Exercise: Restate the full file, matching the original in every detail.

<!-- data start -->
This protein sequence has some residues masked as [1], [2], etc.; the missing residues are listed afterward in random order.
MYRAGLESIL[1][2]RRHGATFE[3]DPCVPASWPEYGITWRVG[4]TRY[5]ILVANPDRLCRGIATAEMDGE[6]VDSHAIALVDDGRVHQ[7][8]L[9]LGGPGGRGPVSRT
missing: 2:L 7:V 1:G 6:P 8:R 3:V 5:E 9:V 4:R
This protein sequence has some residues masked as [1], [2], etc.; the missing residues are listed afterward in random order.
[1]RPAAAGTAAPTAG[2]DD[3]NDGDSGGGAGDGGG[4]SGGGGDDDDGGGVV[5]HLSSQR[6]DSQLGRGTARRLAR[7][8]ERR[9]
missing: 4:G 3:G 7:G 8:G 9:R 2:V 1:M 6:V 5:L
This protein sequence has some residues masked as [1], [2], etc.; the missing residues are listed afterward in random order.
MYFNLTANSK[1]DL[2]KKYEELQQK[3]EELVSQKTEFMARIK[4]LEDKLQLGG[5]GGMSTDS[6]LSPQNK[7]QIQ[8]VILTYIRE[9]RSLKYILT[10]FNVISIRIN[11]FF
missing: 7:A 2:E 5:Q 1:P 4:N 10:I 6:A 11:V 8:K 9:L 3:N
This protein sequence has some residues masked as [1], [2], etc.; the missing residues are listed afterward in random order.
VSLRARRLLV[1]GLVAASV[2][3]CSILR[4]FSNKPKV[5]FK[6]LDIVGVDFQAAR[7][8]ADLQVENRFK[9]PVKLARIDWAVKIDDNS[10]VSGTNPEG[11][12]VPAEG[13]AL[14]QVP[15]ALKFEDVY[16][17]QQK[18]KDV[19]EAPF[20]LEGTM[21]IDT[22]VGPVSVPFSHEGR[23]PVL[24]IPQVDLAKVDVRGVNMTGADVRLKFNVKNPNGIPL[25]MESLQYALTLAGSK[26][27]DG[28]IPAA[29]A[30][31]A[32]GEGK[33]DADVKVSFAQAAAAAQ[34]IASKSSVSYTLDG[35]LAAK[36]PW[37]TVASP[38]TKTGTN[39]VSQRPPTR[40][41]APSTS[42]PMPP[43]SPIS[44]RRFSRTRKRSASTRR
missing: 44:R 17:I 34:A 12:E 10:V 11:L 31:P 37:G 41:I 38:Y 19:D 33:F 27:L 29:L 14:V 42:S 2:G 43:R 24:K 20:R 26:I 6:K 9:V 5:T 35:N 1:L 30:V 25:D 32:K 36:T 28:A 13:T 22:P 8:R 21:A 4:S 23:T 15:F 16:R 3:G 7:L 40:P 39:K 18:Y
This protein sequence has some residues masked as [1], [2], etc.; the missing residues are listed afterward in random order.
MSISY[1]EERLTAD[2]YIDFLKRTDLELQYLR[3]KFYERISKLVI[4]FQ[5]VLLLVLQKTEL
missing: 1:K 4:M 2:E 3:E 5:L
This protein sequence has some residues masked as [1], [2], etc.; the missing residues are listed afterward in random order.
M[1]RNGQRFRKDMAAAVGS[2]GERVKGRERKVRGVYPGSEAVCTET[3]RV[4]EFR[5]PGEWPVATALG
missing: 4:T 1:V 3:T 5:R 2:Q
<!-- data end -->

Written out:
This protein sequence has some residues masked as [1], [2], etc.; the missing residues are listed afterward in random order.
MYRAGLESIL[1][2]RRHGATFE[3]DPCVPASWPEYGITWRVG[4]TRY[5]ILVANPDRLCRGIATAEMDGE[6]VDSHAIALVDDGRVHQ[7][8]L[9]LGGPGGRGPVSRT
missing: 2:L 7:V 1:G 6:P 8:R 3:V 5:E 9:V 4:R
This protein sequence has some residues masked as [1], [2], etc.; the missing residues are listed afterward in random order.
[1]RPAAAGTAAPTAG[2]DD[3]NDGDSGGGAGDGGG[4]SGGGGDDDDGGGVV[5]HLSSQR[6]DSQLGRGTARRLAR[7][8]ERR[9]
missing: 4:G 3:G 7:G 8:G 9:R 2:V 1:M 6:V 5:L
This protein sequence has some residues masked as [1], [2], etc.; the missing residues are listed afterward in random order.
MYFNLTANSK[1]DL[2]KKYEELQQK[3]EELVSQKTEFMARIK[4]LEDKLQLGG[5]GGMSTDS[6]LSPQNK[7]QIQ[8]VILTYIRE[9]RSLKYILT[10]FNVISIRIN[11]FF
missing: 7:A 2:E 5:Q 1:P 4:N 10:I 6:A 11:V 8:K 9:L 3:N
This protein sequence has some residues masked as [1], [2], etc.; the missing residues are listed afterward in random order.
VSLRARRLLV[1]GLVAASV[2][3]CSILR[4]FSNKPKV[5]FK[6]LDIVGVDFQAAR[7][8]ADLQVENRFK[9]PVKLARIDWAVKIDDNS[10]VSGTNPEG[11][12]VPAEG[13]AL[14]QVP[15]ALKFEDVY[16][17]QQK[18]KDV[19]EAPF[20]LEGTM[21]IDT[22]VGPVSVPFSHEGR[23]PVL[24]IPQVDLAKVDVRGVNMTGADVRLKFNVKNPNGIPL[25]MESLQYALTLAGSK[26][27]DG[28]IPAA[29]A[30][31]A[32]GEGK[33]DADVKVSFAQAAAAAQ[34]IASKSSVSYTLDG[35]LAAK[36]PW[37]TVASP[38]TKTGTN[39]VSQRPPTR[40][41]APSTS[42]PMPP[43]SPIS[44]RRFSRTRKRSASTRR
missing: 44:R 17:I 34:A 12:E 10:V 11:L 31:P 37:G 41:I 38:Y 19:D 33:F 27:L 29:L 14:V 42:S 2:G 43:R 24:K 20:R 26:I 6:K 9:V 5:T 35:N 1:L 30:V 25:D 32:K 36:T 28:A 13:T 22:P 8:R 21:A 4:S 23:T 15:F 16:R 3:G 7:L 40:P 39:K 18:Y
This protein sequence has some residues masked as [1], [2], etc.; the missing residues are listed afterward in random order.
MSISY[1]EERLTAD[2]YIDFLKRTDLELQYLR[3]KFYERISKLVI[4]FQ[5]VLLLVLQKTEL
missing: 1:K 4:M 2:E 3:E 5:L
This protein sequence has some residues masked as [1], [2], etc.; the missing residues are listed afterward in random order.
M[1]RNGQRFRKDMAAAVGS[2]GERVKGRERKVRGVYPGSEAVCTET[3]RV[4]EFR[5]PGEWPVATALG
missing: 4:T 1:V 3:T 5:R 2:Q